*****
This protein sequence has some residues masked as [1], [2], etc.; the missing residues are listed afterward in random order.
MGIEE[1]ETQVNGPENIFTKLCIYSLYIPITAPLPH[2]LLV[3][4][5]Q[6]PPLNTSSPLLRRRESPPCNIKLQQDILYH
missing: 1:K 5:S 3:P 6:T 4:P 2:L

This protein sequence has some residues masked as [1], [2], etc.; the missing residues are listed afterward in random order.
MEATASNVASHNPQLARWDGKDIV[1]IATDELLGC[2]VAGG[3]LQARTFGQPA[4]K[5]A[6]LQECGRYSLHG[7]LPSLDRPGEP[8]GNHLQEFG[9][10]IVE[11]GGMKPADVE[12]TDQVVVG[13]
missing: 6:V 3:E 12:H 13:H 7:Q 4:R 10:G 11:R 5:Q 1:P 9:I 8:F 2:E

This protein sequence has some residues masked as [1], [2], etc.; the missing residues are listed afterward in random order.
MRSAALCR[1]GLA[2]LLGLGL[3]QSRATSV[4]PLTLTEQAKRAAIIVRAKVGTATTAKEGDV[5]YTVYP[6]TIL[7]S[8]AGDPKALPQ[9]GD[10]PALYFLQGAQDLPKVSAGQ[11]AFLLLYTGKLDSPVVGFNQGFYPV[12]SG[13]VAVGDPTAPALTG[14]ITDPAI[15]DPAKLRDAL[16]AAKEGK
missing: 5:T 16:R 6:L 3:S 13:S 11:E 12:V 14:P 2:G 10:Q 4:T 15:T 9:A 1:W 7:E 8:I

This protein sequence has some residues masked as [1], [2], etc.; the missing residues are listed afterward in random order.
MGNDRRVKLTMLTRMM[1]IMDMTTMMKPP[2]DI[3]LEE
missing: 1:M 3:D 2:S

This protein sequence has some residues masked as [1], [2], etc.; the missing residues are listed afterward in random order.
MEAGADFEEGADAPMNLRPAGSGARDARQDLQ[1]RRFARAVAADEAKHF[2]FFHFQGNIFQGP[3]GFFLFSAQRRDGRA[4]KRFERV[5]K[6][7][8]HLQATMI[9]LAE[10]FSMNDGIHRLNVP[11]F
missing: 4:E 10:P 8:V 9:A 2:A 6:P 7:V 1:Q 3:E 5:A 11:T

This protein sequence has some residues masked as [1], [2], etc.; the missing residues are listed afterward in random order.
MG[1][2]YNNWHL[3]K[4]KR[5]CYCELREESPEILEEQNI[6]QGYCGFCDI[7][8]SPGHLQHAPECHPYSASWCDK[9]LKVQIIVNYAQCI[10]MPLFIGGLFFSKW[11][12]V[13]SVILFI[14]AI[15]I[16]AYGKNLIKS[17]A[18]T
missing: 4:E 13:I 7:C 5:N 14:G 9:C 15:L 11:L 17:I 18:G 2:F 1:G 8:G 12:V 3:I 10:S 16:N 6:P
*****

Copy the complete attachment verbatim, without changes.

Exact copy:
This protein sequence has some residues masked as [1], [2], etc.; the missing residues are listed afterward in random order.
MGIEE[1]ETQVNGPENIFTKLCIYSLYIPITAPLPH[2]LLV[3][4][5]Q[6]PPLNTSSPLLRRRESPPCNIKLQQDILYH
missing: 1:K 5:S 3:P 6:T 4:P 2:L

This protein sequence has some residues masked as [1], [2], etc.; the missing residues are listed afterward in random order.
MEATASNVASHNPQLARWDGKDIV[1]IATDELLGC[2]VAGG[3]LQARTFGQPA[4]K[5]A[6]LQECGRYSLHG[7]LPSLDRPGEP[8]GNHLQEFG[9][10]IVE[11]GGMKPADVE[12]TDQVVVG[13]
missing: 6:V 3:E 12:H 13:H 7:Q 4:R 10:G 11:R 5:Q 1:P 9:I 8:F 2:E

This protein sequence has some residues masked as [1], [2], etc.; the missing residues are listed afterward in random order.
MRSAALCR[1]GLA[2]LLGLGL[3]QSRATSV[4]PLTLTEQAKRAAIIVRAKVGTATTAKEGDV[5]YTVYP[6]TIL[7]S[8]AGDPKALPQ[9]GD[10]PALYFLQGAQDLPKVSAGQ[11]AFLLLYTGKLDSPVVGFNQGFYPV[12]SG[13]VAVGDPTAPALTG[14]ITDPAI[15]DPAKLRDAL[16]AAKEGK
missing: 5:T 16:R 6:L 3:S 13:S 11:E 12:V 14:P 2:G 10:Q 4:T 15:T 9:A 1:W 7:E 8:I

This protein sequence has some residues masked as [1], [2], etc.; the missing residues are listed afterward in random order.
MGNDRRVKLTMLTRMM[1]IMDMTTMMKPP[2]DI[3]LEE
missing: 1:M 3:D 2:S

This protein sequence has some residues masked as [1], [2], etc.; the missing residues are listed afterward in random order.
MEAGADFEEGADAPMNLRPAGSGARDARQDLQ[1]RRFARAVAADEAKHF[2]FFHFQGNIFQGP[3]GFFLFSAQRRDGRA[4]KRFERV[5]K[6][7][8]HLQATMI[9]LAE[10]FSMNDGIHRLNVP[11]F
missing: 4:E 10:P 8:V 9:A 2:A 6:P 7:V 1:Q 3:E 5:A 11:T

This protein sequence has some residues masked as [1], [2], etc.; the missing residues are listed afterward in random order.
MG[1][2]YNNWHL[3]K[4]KR[5]CYCELREESPEILEEQNI[6]QGYCGFCDI[7][8]SPGHLQHAPECHPYSASWCDK[9]LKVQIIVNYAQCI[10]MPLFIGGLFFSKW[11][12]V[13]SVILFI[14]AI[15]I[16]AYGKNLIKS[17]A[18]T
missing: 4:E 13:I 7:C 5:N 14:G 9:C 15:L 11:L 17:I 18:G 2:F 1:G 8:G 12:V 3:I 10:S 16:N 6:P